Around the world, nearly 800 million people, or about ten percent of the world’s population, still live without electricity. Three quarters of them are where we work, in sub-Saharan Africa. Despite everyone’s efforts, the challenges of connecting the “hardest-to-reach” to basic energy can feel like a matter of moving mountains – sometimes quite literally.
Take the case of Lesotho, the tiny country of 2.2 million people inside South Africa. Here, villages are separated by 10,000-foot mountains, and travel is often along bone-crunching gravel roads, where there are roads at all. In a country where only a third of the country’s population has access to electricity, mini-grid operators are left having to build their own bridges just to get construction supplies to their projects. As part of our work with Acumen to provide energy access to the hardest-to-reach, our team spent time in Lesotho, among other countries, trying to see how fresh capital could improve the desperate situation and support innovators like these in serving their customers.
What we saw there mirrored the situation in the least-served countries in which we’ve worked these past 13 years, including Sierra Leone, Burundi, and Niger. In all of them, there are great business ideas and smart people. But they face huge challenges – from a lack of financing for their business to their customers struggling to afford their products and logistical constraints like importing containers or finding local experience to repair systems.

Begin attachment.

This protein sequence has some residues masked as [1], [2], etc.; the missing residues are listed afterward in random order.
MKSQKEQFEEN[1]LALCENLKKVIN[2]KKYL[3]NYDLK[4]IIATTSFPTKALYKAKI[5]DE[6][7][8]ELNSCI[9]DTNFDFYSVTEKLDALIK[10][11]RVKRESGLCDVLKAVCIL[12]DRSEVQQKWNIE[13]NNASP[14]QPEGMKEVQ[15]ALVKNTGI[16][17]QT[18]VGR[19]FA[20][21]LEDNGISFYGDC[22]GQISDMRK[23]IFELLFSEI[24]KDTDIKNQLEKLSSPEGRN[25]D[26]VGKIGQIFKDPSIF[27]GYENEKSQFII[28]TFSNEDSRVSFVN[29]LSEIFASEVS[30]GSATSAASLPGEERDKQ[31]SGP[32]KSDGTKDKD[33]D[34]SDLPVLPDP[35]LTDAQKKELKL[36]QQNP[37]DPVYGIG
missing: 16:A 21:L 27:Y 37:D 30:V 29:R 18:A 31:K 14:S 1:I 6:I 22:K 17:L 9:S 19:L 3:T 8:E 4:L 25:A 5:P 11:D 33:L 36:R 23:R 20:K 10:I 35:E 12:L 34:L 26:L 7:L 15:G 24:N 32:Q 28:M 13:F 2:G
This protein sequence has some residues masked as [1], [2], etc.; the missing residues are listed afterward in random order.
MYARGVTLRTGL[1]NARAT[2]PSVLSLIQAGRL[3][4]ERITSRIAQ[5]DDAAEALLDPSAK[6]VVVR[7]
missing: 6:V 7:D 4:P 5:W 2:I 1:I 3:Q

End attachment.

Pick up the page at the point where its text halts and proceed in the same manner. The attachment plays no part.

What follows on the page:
Globally, the movement for electricity access has made enormous strides over the past decade. In that time, the number of people without electricity has halved globally, and close to 500 million people have connected to solar for the first time. But as the world continues to light up, the places where the risks and challenges of investment are highest, like Lesotho, risk being left behind entirely. With just seven years left before the deadline for the Sustainable Development Goals (SDG) – including universal electricity access – it is imperative that we act quickly to bring these countries along.